Reasons for aircraft paint colors?

any basic reason why the USA chose light grey for aircraft undersurfaces
while Germany used light blue? and whatever Japan and Great Britain
used....
any color better than the other?
trying to remain distracted as I see the last of my hopes for any team I
cared about going to the world series going down in flames..... so its
off to lurk at RMS.
thx guys - Craig
Reply to
Craig
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"Craig" schrieb im Newsbeitrag news: snipped-for-privacy@earthlink.net...
I would think that it is not the color for itself, it is more some VIPs in the military deciding to take this or that color for some reason.
Remember: in WWI, von Richthofen choosed *RED* for his Fokker Dr.I, so that everybody can see and identify him at once !
Some aircrafts have no color at all and show poolished metal, in order to save weight or for reasons of - pride.
Some carmouflage reasons are there of course: how to minimize contrast to the heaven -> gray or blue is both good for undersides how to minimize contrast to the ground -> green or other carmouflage schemes in most uppersides.
But is has no strong logic: or why did the old green-brown BUFFs had a WHITE nose ?
Just my thoughts, Jan
Reply to
Jan Gelbrich
Hello Craig:
the military thought these were the most effective colors for their planes.
during the begining of the war, the USA used olive drab and grey, the Germans used muliples of greens, greys and so fourth.
Each country had their own colors they thought were effective, but later in the war a lot of aircraft were'nt camo'ed anymore, B-17's , B-24's, and most of your fighter planes.
while places like Germany, France, Japan, England and so fourth still used camo on their planes.
there is a lot of helpful books on this subject, what sucks is trying to paint some of them,
drop me a line if you ever need any modeling help
take care George
Reply to
George
There are some real compromises here, and many countries painted planes depending on what theatre of operations the planes were going to.
For bottom, the idea was, what color would best match the sky. Actually, since sky is pretty bright, it is hard to match brightness when sun is higher than plane.
For top of plane, the idea is to hide it from higher flying planes, so it should blend in with ground. For planes in desert theatres this called for lighter colors (sand-like colors) than for planes in other theatres seen against a lot of vegetation. Of course, naval planes flying over water should look like water from above.
Actually, a LOT of research went into this in major countries, but selection was made on what would be dominate theatres of operation.
Craig wrote:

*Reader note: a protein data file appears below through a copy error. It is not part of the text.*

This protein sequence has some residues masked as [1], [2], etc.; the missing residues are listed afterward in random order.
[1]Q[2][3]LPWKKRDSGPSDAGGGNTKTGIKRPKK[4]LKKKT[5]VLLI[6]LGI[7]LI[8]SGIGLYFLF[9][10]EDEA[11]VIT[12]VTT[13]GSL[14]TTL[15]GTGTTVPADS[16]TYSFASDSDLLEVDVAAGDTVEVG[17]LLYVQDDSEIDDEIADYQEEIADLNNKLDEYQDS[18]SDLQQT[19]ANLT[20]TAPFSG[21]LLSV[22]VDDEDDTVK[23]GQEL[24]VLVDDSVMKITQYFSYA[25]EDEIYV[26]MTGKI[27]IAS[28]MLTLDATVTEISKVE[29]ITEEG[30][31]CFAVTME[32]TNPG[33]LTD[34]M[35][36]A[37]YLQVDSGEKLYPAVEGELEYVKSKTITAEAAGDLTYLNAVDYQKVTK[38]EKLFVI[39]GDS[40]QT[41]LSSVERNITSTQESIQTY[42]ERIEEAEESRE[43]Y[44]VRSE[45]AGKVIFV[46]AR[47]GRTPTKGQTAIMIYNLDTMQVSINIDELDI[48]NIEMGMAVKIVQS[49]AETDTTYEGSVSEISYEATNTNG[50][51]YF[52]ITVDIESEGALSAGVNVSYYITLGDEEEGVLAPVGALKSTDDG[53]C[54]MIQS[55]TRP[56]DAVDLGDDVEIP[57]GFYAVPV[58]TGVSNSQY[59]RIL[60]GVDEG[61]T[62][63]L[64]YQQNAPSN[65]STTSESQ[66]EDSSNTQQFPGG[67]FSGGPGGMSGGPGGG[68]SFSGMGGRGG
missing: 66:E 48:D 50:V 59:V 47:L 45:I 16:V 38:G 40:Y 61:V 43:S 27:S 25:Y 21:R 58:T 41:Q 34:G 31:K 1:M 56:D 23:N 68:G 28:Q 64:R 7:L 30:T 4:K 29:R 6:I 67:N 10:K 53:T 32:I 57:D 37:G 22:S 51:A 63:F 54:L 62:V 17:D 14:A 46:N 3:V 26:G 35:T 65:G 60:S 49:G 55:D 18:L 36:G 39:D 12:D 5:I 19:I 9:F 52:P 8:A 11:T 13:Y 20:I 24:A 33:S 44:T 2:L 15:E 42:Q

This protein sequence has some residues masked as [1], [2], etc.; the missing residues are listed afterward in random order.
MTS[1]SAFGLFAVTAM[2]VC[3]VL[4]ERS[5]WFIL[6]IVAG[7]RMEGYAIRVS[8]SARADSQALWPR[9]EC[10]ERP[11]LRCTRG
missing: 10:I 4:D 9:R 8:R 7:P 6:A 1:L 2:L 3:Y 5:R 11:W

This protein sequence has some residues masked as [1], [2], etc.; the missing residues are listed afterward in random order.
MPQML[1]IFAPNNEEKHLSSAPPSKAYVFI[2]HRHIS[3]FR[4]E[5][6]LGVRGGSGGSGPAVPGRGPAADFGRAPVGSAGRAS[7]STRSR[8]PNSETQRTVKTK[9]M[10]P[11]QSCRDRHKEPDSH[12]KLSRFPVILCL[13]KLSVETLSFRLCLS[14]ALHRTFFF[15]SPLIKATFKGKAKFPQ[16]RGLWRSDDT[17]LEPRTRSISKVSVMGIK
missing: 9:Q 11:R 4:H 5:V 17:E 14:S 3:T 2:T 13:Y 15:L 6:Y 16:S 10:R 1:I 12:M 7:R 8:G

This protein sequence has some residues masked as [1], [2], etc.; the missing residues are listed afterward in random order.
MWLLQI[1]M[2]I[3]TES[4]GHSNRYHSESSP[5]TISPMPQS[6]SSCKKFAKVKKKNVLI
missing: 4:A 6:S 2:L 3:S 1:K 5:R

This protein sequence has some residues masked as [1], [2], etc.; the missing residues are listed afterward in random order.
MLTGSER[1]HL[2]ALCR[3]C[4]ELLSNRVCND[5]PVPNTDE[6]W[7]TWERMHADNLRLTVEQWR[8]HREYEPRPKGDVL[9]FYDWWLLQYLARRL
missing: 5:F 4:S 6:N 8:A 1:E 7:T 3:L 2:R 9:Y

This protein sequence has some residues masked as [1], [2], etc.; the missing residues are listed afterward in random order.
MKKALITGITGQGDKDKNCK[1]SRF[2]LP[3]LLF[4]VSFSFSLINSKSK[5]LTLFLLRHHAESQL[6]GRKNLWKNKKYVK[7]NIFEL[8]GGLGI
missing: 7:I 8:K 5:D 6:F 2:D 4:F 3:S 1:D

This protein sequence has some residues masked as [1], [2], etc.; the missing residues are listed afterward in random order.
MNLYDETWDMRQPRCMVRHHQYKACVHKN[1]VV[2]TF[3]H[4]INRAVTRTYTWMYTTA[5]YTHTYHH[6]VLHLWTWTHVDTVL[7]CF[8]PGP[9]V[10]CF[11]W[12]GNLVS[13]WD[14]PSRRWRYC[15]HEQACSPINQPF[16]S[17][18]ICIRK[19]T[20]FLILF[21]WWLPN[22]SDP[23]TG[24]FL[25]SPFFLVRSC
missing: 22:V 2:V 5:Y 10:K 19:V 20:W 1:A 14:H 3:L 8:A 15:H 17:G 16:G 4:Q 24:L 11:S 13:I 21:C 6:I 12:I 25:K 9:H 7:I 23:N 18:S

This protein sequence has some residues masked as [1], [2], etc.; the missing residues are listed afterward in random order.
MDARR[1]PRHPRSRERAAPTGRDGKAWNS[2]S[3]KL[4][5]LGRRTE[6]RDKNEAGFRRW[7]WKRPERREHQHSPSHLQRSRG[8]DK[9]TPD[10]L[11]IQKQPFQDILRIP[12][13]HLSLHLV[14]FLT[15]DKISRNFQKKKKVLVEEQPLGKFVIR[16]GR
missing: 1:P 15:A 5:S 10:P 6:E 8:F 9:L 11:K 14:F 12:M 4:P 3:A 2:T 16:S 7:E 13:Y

Reply to
Don Stauffer
As to what color was chosen depended alot on what different thought or thesies were bantered about. This was a period of experimentation and a new area of study really. As for the natural metal finish, this came later only after air supremecy when camoflauge was no longer necessary. As Jan mentioned, this save weight, and even more so, time/ cost/ practicality.....
Reply to
Rich
There was a "camouflage" scheme called "Project Yehudi" in which extremely bright lights were attached to the leading edges of the wings. The idea was that antisubmarine planes would come out of the sun while attacking U-boats on the surface. The U-boats wouldn't see them until it was too late to crash-dive.
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Reply to
Alexander Arnakis
Yes, and similar schemes were being worked on in seventies and eighties- I worked on one. Jet intakes look very black against sky, and some jets of the era had very large intakes, such as F-4. AF looked at adding lights in intakes to make incoming attack planes less visible.
While stealth is important, in close attack situation there are still many individual SAM systems relying on optical sighting. So hiding aircraft against sky is still important today.
Alexander Arnakis wrote:
Reply to
Don Stauffer
Also, bombers flew at high altitudes where radar became more important than vision as far as detecting planes. If you knew the planes were there, and approximately where, it is much easier to see them and aim at them. So bombers could be made aluminum even before fighters used in ground attack.
Rich wrote: > > As to what color was chosen depended alot on what different thought or > thesies were bantered about. This was a period of experimentation and a new > area of study really. As for the natural metal finish, this came later only > after air supremecy when camoflauge was no longer necessary. As Jan > mentioned, this save weight, and even more so, time/ cost/ practicality.....
Reply to
Don Stauffer

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